RACE ENGINES Europe

Official agents for the

Yamato Motor Co., Ota, Japan

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RACE ENGINES

Kyotei Professional Stadium Racing - Japan

The races use a flying start. These full bore takeoffs are one of the features that make motorboat racing in Japan so exciting. A big clock marks the start of the race. The competitors make three 600 meter laps for a total of 1,800 meters in all racing arenas. Under the running start system, boats must have crossed into but not left the start zone in the second before the clock reaches zero. Boats that exit the start zone early are classified as 'flying', and boats that enter it late are classified as 'late'. In both cases all bets related to the disqualified boats are refunded.

 

Two minutes before the start the trumpets sound and the big clock lights up. The six racers rush out of the pits and vie for starting positions in the waiting zone. As the big clock clicks down the seconds to the start of the race, the racers watch it to time their running approach to the start zone - where they must be positioned exactly one second before the start time. As the race proceeds, the clock's three meter hands show the elapse time.

  • Number of laps per race:  3

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      •   Distance per lap:  600 meters

 

  • Boat speed:  Maximum speed about 80 km/h

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  • Boat identification:  The 6 boats are identified by the colour of their drivers helmets and uniforms, and by their flags.

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  • Number of races per day:  11 or 12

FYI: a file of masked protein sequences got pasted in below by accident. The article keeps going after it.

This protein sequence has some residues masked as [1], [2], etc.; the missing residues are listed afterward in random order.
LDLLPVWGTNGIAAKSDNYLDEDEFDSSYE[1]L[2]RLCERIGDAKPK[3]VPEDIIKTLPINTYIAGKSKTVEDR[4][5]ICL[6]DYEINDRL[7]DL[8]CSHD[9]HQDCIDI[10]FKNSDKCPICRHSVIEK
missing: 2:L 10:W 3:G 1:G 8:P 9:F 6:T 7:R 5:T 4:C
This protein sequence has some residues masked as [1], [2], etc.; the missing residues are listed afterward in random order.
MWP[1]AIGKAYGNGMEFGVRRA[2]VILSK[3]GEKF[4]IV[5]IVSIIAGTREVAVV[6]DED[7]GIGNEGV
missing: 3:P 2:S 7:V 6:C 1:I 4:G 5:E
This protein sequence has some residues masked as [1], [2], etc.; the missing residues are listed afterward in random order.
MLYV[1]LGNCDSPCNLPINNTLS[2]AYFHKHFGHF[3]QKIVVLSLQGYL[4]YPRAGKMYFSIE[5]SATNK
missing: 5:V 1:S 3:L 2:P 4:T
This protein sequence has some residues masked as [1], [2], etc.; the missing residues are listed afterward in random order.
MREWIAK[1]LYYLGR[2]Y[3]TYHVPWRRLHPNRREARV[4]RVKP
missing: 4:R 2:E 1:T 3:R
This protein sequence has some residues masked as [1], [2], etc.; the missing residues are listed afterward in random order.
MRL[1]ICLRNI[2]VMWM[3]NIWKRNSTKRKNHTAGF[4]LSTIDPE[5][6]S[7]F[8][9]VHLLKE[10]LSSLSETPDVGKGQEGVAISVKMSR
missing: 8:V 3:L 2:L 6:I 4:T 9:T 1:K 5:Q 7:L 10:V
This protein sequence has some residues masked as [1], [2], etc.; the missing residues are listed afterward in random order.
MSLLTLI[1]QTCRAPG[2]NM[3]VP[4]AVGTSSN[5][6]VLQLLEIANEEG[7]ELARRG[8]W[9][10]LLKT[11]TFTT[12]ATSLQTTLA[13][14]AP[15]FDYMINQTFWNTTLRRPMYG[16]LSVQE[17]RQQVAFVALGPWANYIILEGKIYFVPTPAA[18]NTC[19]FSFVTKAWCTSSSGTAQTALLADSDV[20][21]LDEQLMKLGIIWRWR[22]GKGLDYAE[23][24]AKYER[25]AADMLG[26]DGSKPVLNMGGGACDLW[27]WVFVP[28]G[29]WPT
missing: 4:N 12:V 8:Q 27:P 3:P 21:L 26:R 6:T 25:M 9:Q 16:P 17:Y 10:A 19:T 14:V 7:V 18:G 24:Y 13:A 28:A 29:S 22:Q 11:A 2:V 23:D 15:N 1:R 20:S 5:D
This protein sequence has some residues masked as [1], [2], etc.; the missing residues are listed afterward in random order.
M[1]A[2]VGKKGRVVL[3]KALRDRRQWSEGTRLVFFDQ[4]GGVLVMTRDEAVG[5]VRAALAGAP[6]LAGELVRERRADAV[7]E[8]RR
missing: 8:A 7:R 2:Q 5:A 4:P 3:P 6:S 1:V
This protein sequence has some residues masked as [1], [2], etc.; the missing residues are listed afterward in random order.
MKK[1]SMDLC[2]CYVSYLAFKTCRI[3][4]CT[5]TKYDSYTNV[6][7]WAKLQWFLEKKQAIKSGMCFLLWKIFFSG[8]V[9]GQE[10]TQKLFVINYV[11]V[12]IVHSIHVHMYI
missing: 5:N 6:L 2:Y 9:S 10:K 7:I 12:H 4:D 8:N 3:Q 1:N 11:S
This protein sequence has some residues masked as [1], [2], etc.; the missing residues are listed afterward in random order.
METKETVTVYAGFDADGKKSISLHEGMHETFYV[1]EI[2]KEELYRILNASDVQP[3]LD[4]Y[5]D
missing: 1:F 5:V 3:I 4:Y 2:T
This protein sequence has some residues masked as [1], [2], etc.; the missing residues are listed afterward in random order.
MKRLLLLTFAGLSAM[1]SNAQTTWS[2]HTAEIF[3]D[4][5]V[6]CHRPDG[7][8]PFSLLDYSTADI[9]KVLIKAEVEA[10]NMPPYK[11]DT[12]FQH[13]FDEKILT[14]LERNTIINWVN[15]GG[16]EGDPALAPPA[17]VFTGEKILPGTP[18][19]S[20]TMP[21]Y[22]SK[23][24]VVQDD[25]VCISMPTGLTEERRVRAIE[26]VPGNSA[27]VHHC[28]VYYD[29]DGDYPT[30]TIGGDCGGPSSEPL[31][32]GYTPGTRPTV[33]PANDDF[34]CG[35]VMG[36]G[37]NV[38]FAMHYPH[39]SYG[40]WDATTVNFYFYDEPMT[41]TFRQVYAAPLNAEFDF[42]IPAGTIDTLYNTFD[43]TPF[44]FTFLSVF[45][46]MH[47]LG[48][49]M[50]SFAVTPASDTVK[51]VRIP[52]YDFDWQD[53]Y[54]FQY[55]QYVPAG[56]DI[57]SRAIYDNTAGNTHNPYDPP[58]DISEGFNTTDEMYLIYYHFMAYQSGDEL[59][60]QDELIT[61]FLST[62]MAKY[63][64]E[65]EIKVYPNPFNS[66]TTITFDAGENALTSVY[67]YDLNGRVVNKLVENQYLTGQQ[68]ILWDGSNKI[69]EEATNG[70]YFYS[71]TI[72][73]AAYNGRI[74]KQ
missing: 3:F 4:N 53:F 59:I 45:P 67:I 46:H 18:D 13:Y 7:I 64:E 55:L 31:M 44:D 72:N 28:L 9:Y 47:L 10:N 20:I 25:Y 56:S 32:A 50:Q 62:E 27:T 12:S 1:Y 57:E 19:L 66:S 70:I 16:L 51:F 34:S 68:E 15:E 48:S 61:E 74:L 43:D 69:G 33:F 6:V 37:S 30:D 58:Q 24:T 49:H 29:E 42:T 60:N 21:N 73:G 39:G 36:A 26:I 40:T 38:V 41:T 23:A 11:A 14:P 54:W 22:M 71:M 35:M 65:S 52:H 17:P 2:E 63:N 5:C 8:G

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      •   Number of stadiums:  24 (the maximum permitted)

 

  • Boat type:  Hydroplanes and runabouts

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  • Racers:  Racers are either ranked A or B based on the percentage of win/place finishes and accidents over the previous 6 months. Currently there are about 1,550 drivers registered, who travel to racing venues throughout the nation.

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  • Placing a bet:  You buy a betting slip at the "Tokyojo" or betting window (above). The minimum bet is 500 Yen.

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  • The income generated by the racing increases each year. Of these revenues, 75% is paid out for winning bets. The remaining 25% goes to the local governments that operate the stadiums. It is applied to civil engineering, education, welfare and other programs of the local government.

 

         Photos by Mike Ward

betting-windows stadium 1 motorboat4 starting clock stadium 6

A giant TV screen also shows each decisive maneuver as they occur during the heat.

The Kiryu stadium is one of 23 located around the lower half of Japan which enables year-round racing.

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Race boats in the pre-race security area at the Kiryu stadium.